The Huawei-TELUS Innovation Centre for Enterprise Cloud Services opened today at Carleton University. The centre, located in Carleton’s new engineering building, was created through a $1.4 million investment made by Huawei and TELUS.
The new venue will be a centre for performing cutting-edge research in cloud computing. Students, faculty and industry will research real-world problems associated with enterprise clouds including management of computing, on demand storage and network resources, data-centre networking, scalability, business continuity, and security.
“Working with such innovative partners as Huawei and TELUS helps ensure Carleton continues to collaborate with important industry locally and nationally,” said Rafik Goubran, dean of Carleton’s Faculty of Engineering and Design. “Our students will get the hands-on, real-world training they need to be competitive in the job market.”
“This initiative will enable Carleton to work with a growing number of innovators in the field of cloud computing research,” says Ibrahim Gedeon, TELUS Chief Technology Officer. “The centre, supported by TELUS and Huawei, will be a vital element of not only academia in Canada but with our industry in helping to develop the most advanced cloud technology and services, ultimately benefitting the consumer and business alike.”
“We’re very pleased to be partnering with TELUS and the dynamic researchers in Carleton’s Faculty of Engineering and Design in developing the cloud computing lab,” says Sean Yang, president of Huawei Canada. “With Carleton students driving research in leading-edge technologies, this will have significant benefits in the local information and communications technology community as these students graduate and enter the workforce.”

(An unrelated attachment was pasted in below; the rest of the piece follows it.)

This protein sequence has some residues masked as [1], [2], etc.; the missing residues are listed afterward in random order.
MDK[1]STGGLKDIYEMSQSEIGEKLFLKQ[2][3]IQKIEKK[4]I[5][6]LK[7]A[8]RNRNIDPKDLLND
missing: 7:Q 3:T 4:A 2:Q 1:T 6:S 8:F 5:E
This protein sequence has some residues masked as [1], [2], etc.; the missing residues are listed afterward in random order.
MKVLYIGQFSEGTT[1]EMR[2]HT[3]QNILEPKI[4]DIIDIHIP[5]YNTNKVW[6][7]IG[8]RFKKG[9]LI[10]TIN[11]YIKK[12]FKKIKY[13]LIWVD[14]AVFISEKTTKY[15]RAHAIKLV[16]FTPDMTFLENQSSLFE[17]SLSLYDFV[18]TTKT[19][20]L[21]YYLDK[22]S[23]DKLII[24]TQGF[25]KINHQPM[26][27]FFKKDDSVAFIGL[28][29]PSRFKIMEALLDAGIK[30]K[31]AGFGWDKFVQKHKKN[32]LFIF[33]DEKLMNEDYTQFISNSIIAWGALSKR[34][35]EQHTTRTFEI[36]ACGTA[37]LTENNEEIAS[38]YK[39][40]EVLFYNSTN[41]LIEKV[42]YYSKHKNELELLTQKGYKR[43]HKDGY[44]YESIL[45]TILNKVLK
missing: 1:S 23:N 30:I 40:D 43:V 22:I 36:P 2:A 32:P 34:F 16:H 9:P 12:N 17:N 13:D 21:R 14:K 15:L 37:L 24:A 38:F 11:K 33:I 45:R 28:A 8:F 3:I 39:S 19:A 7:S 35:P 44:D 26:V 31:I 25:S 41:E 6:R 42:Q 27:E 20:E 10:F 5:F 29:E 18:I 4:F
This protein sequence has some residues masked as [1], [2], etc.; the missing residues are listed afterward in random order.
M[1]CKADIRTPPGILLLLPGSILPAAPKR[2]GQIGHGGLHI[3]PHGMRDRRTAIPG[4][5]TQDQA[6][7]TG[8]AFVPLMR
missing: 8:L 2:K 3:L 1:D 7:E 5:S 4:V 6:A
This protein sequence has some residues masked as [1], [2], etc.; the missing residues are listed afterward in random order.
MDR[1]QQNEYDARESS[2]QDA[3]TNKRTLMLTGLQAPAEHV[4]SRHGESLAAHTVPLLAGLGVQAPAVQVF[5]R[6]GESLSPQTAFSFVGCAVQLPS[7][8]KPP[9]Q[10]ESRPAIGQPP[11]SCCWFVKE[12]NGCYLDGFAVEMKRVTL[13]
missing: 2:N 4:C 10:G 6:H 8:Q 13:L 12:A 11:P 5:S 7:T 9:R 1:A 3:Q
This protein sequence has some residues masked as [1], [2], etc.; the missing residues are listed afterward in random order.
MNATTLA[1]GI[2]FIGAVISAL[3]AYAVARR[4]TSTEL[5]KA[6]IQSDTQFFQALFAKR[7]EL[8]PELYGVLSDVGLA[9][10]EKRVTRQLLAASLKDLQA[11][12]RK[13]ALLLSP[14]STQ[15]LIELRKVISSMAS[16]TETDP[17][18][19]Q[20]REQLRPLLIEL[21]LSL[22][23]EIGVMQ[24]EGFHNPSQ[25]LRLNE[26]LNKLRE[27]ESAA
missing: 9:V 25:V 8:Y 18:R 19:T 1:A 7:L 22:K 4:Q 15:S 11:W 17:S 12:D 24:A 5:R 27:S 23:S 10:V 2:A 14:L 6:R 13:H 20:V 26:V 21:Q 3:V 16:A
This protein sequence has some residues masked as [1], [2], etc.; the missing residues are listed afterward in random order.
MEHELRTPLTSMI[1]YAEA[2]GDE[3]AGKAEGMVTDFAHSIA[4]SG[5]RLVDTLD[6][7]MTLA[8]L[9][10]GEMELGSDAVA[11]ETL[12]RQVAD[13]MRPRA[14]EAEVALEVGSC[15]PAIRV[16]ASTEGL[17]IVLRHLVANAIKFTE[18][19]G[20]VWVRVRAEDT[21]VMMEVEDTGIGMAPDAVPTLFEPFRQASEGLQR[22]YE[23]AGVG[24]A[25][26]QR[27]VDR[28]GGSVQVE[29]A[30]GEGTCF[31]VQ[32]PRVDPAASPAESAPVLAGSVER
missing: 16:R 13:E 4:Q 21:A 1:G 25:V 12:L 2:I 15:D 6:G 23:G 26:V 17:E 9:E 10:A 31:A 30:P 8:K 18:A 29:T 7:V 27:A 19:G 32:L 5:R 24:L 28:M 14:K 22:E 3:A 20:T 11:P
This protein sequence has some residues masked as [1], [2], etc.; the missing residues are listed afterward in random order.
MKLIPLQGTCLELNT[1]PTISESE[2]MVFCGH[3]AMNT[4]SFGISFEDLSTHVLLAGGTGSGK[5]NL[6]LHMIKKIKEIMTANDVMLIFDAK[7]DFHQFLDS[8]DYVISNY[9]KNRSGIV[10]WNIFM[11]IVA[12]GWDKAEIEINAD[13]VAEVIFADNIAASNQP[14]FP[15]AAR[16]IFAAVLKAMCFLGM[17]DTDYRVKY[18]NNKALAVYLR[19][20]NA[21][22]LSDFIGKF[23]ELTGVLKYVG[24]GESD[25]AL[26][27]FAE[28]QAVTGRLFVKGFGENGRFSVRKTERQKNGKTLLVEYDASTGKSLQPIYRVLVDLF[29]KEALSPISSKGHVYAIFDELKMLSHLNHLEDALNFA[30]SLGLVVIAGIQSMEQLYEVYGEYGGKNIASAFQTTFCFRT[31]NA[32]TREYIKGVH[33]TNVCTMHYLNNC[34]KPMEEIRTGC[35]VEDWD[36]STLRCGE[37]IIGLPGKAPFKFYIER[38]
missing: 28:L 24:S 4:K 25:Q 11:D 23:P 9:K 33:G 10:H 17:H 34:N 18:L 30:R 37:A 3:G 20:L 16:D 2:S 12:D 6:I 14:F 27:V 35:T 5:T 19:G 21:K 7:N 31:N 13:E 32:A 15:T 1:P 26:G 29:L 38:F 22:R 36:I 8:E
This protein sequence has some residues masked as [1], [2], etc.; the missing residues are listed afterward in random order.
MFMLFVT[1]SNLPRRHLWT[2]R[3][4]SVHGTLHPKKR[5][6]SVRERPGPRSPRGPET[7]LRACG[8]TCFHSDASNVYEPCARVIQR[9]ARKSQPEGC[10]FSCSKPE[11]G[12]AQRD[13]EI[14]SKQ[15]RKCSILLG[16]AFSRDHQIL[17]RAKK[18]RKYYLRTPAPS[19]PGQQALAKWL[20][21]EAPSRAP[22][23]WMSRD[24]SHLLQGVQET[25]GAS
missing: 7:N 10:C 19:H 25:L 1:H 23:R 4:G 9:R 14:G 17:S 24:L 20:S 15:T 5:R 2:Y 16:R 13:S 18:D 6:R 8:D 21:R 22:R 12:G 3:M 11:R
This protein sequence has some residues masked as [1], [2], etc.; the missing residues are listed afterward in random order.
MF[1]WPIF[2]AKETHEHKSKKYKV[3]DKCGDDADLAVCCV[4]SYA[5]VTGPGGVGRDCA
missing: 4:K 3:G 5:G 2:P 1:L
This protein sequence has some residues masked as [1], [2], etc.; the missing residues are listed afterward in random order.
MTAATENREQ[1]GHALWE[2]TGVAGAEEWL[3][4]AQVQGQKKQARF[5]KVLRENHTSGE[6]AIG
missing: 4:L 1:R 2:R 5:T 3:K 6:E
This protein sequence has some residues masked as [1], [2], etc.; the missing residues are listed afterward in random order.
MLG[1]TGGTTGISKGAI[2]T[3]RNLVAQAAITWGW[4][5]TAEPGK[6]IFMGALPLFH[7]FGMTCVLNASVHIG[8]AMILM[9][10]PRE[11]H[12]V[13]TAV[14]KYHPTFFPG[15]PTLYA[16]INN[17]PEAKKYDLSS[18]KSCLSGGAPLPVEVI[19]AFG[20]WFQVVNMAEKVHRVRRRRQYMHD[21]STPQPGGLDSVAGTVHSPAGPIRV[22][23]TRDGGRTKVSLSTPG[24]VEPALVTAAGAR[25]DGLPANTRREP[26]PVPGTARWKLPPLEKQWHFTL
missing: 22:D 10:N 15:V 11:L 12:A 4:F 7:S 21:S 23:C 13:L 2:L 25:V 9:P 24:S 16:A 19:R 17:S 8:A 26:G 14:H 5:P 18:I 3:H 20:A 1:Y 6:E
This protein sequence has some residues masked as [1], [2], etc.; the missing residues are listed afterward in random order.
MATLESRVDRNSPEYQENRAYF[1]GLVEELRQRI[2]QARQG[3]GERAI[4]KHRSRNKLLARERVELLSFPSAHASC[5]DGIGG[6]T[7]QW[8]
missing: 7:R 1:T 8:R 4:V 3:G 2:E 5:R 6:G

Many of these students, along with faculty from Carleton’s Faculty of Engineering and Design and representatives from Huawei Canada and TELUS, were on-hand at the opening to discuss the importance of cloud technologies and the research projects they are launching in the centre.
Carleton’s Shikharesh Majumdar, professor of systems and computer engineering, will work with two graduate students on resource management in clouds that give rise to high system performance while conserving power; Professor Changcheng Huang will lead a project on traffic control for data-centre networks; Professor Yvan Labiche and students will research intrusion detection for clouds; Professor Samuel Ajila will lead a team working on virtual machine migration within the cloud; Professor Winnie Ye will lead a project exploring how photonic cross connections can be used to optimize clouds; and a team of four professors and graduate students led by Professor Ioannis Lambadaris will investigate effective techniques for service level agreement based resource allocation.